So, all this was building up in my head and taking it’s toll on my body physically. I had thrown myself into work determined to make an impact with what I do. Communications is an important function within a business, but the last six months have shown just how much of a priority it is. With every ounce of energy I had I was thinking of how my team and I can do things differently and keep delivering. I stopped sleeping in the night. I started working at 2am or 3am because my brain would not shut off. I stopped eating proper meals. I love cooking but cooking for one person for months on end with no real inspiration to do anything special really is crap. I couldn’t concentrate on anything else other than work.
I stopped finding pleasure in the little things like reading or the great outdoors. And I became consumed with thoughts about whether life will ever be normal again, if I will ever find peace in my head and if I disappeared would anybody really care.
At the same time my periods became hellish. Now I know they’re not nice anyway, but they were unbearable. This is a subject for another blog but I had spoken to my doctor about a possible diagnosis of endometriosis and while on the call she asked me if I was OK because I didn’t sound it. Then it all came out. Why do you cry when somebody asks you if you’re OK?!
She actually really told me off for being that person that didn’t spot the signs of burn out. Medically known as mental exhaustion, this is when you are experiencing a prolonged period of stress. And usually somebody else spots the signs you are not well before you do. It can take weeks, months or years to recover.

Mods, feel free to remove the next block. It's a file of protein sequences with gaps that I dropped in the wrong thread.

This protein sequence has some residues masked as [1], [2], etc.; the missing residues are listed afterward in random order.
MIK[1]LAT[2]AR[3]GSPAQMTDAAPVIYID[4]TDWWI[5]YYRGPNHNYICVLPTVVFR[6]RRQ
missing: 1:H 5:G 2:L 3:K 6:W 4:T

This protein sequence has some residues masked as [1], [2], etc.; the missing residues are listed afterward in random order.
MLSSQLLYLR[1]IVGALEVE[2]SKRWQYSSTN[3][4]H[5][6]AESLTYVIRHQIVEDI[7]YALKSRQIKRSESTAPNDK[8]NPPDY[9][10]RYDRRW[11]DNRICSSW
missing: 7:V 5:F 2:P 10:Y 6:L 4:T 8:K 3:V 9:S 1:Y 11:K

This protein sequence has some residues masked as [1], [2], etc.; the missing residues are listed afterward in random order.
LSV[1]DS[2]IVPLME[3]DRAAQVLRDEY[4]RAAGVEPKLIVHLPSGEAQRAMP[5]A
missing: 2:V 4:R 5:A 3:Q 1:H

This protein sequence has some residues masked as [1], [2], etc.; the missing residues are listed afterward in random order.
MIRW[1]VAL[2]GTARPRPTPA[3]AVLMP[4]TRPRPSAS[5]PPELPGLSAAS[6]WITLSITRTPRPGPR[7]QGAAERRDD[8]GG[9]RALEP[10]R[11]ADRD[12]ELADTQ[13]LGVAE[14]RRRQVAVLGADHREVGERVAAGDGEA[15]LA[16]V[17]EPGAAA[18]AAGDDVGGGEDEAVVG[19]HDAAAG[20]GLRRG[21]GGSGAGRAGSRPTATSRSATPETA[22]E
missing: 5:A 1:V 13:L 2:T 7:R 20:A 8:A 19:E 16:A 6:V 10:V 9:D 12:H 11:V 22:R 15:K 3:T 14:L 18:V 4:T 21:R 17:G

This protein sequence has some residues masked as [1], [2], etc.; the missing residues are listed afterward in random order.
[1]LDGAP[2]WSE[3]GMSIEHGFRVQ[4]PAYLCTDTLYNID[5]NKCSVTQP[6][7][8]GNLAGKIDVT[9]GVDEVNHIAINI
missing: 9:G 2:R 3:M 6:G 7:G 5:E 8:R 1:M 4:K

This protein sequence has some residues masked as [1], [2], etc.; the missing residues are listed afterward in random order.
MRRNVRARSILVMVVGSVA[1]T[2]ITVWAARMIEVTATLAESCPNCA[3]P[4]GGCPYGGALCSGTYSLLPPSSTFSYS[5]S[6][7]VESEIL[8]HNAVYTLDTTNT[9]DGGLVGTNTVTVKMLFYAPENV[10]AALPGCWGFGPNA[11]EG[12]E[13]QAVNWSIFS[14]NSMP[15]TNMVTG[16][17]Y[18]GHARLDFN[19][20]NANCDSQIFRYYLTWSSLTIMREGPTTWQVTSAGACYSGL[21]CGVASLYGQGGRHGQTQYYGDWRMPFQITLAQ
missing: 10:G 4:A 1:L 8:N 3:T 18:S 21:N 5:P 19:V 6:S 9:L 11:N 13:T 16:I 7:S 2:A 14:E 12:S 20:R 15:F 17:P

A quick Google search will tell you what the signs are of mental exhaustion. But like many things, it’s different for everyone - your experience may not be the same as mine. I tried to challenge the doctor and not be off sick. I felt I’d failed and became seriously worried about work and all the things I just “had to get done”. The reality was and always is, work can wait, my health can’t. I also had a bout of gastric flu, I had a water infection, my body felt fatigued and aged, my palpitations were so powerful and I was obsessing over what my temperature was in case I had Covid.
For the two weeks I had off, I just slept most days, tried to get outside a bit more, cook a few nice meals and be with my family. I’d missed my mum and dad so much and just sitting with them to watch TV was all I needed to feel secure and safe. Safe being the operative word here. I had gotten to a point where it may not have been safe for me to be alone and one night took a drive out somewhere. I had no idea where I was going or what I was going to do but my four walls had become like a padded cell. I was living in solitary confinement, or so it felt like it. In a moment of clarity, I realised that I was being an idiot and got back in the car and went straight home to bed.
I'm by no means fixed but I'm now in a better headspace than I was. I'm an empath, a people pleaser and have high functioning anxiety, three things that do not work well in a Covid world!
I've included a pic from Saturday night when I was out with my oldest and bestest bud, Vicky. Life felt normal for a few hours and I thoroughly enjoyed my time out hence the hangover yesterday when I started writing...